Samsung stacking kit SKK-UU: my suboptimal experience and why I won’t buy from Samsung directly again.

This is about using a stacking kit to mount a Samsung dryer on top of a Samsung washing machine. SKK-UUW (white) SKK-UUB (black)

TL,DR: 1)Samsung documentation is pretty poor. Enclosed instructions are not specifically for SKK-UU. 2)Use the SKK-UR brackets and the existing bolt on the washing machine. File the screw slot in the bracket larger. 3.) When its time to insert the screw for the foot brackets at the front – choose the right driving bit for the screw and drive it home with a power drill and hope you don’t break anything. 4) Samsung support for their products bought from them directly is very poor. Buy from a local dealer who can help if you have issues.

The stacking kit is the correct one for my models of washer/dryer as confirmed by their website (and Samsung customer service.) I bought the washer/dryer from a local stockist and the stacking kit from Samsung directly via their website (was going to be faster than waiting for the local supplier to order it in)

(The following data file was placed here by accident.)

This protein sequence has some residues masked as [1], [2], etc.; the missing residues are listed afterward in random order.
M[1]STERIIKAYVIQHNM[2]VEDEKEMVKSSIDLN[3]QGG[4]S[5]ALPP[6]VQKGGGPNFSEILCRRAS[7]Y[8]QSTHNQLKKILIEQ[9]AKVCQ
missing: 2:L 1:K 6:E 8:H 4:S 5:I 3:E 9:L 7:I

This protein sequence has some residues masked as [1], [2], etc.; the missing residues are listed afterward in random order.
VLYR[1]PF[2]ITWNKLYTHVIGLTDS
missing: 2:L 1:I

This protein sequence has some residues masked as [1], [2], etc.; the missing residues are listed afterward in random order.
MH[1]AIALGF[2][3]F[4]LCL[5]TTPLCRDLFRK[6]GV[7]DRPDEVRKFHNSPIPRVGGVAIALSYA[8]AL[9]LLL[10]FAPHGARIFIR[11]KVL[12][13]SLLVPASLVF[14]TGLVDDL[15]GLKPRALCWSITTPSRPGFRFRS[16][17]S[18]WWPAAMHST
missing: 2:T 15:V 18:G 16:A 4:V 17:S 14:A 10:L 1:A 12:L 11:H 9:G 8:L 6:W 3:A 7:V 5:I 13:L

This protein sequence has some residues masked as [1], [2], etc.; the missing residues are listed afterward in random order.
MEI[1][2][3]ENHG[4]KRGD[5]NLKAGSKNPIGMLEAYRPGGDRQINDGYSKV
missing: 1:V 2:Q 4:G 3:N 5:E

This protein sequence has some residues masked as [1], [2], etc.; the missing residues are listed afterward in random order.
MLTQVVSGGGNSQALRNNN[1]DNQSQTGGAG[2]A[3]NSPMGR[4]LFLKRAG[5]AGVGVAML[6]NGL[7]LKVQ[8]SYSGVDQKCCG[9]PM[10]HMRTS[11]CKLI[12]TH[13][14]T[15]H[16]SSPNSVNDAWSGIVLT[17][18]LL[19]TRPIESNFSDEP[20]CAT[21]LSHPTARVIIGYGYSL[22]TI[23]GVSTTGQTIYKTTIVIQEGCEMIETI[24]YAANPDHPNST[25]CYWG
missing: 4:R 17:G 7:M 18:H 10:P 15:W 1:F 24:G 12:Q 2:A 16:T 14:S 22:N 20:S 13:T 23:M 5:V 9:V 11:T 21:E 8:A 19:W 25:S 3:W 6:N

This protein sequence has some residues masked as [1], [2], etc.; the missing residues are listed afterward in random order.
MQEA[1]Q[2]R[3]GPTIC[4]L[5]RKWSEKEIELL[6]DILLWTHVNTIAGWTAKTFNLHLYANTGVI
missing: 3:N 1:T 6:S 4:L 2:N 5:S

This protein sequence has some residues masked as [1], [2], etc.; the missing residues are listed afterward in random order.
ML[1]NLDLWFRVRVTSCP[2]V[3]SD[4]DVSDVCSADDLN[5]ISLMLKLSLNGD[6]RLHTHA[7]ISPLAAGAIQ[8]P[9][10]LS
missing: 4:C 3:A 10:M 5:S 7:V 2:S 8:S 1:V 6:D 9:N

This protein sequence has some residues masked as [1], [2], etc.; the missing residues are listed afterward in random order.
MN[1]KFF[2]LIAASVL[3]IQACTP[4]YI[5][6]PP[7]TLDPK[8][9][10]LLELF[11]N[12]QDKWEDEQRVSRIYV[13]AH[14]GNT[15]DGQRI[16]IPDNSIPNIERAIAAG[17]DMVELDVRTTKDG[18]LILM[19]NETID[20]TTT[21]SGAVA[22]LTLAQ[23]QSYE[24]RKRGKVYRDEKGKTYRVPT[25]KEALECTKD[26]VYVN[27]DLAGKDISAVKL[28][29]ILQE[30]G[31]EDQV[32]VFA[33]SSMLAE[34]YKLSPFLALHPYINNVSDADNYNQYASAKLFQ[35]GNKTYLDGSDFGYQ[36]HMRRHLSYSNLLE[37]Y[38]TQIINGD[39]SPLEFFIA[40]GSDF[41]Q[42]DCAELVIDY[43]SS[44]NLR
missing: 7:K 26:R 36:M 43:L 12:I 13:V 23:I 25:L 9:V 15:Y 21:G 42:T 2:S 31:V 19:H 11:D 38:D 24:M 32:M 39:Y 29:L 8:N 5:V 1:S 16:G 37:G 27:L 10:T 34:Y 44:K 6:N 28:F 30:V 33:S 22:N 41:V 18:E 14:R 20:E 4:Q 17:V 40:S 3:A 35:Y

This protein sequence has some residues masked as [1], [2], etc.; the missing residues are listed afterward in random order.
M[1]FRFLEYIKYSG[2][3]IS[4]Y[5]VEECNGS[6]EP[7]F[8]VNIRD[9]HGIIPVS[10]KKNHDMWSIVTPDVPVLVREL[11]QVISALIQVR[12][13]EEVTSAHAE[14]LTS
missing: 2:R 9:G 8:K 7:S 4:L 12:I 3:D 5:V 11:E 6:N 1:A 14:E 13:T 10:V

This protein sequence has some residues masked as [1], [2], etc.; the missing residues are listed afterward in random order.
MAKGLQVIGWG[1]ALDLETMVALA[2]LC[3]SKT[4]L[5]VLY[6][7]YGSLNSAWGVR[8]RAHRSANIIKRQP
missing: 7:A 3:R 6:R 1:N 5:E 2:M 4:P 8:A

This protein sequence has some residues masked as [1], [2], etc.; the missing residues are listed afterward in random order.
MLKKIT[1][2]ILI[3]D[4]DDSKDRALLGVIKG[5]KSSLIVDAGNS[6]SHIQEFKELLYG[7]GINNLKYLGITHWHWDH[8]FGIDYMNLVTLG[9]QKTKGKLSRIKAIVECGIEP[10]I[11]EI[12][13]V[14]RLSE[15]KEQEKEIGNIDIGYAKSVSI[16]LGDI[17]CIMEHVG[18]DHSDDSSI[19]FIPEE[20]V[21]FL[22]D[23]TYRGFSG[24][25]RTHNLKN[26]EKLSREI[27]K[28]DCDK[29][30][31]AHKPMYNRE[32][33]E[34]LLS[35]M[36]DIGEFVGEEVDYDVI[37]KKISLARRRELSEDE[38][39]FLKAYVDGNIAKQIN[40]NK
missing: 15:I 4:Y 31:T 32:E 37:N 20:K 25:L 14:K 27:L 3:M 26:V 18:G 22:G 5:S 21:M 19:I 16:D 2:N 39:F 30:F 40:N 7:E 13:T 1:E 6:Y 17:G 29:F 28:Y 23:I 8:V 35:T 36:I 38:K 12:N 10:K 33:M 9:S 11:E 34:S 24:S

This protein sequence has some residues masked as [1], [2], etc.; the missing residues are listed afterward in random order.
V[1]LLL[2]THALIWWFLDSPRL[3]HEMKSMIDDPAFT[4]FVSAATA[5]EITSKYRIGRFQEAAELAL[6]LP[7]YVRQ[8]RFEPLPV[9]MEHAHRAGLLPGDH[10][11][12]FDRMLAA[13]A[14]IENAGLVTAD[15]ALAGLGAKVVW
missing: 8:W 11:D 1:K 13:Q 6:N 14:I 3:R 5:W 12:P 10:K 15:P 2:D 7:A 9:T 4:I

The enclosed 4 page instruction leaflet has a 14 line safety blurb repeated in 33 languages that uses up 2 and a half pages. The remainder is pictures only. I don’t mind this as long as the pictures are helpful which they are – but they are incomplete for all the variations.

The kit comes with 3 different sets of brackets for mounting the stacking spacer/drawer onto the washer. (Washer at the bottom always. )

Brackets are for kit SKK-DF, SKK-DH and SKK-UR. No mention at all of SKK-UU.

The washer models (WW12T*****) listed under SKK-UR match my washer so I used those brackets. They look correct and position the spacer/drawer in the correct position.

What they don’t tell you (but I saw this on other youtube videos for other Samsung stacking kits) is that you need to use the existing bolt that is currently in the machine at back, at the the top left and top right corners: remove the bolt, place bracket, replace screw.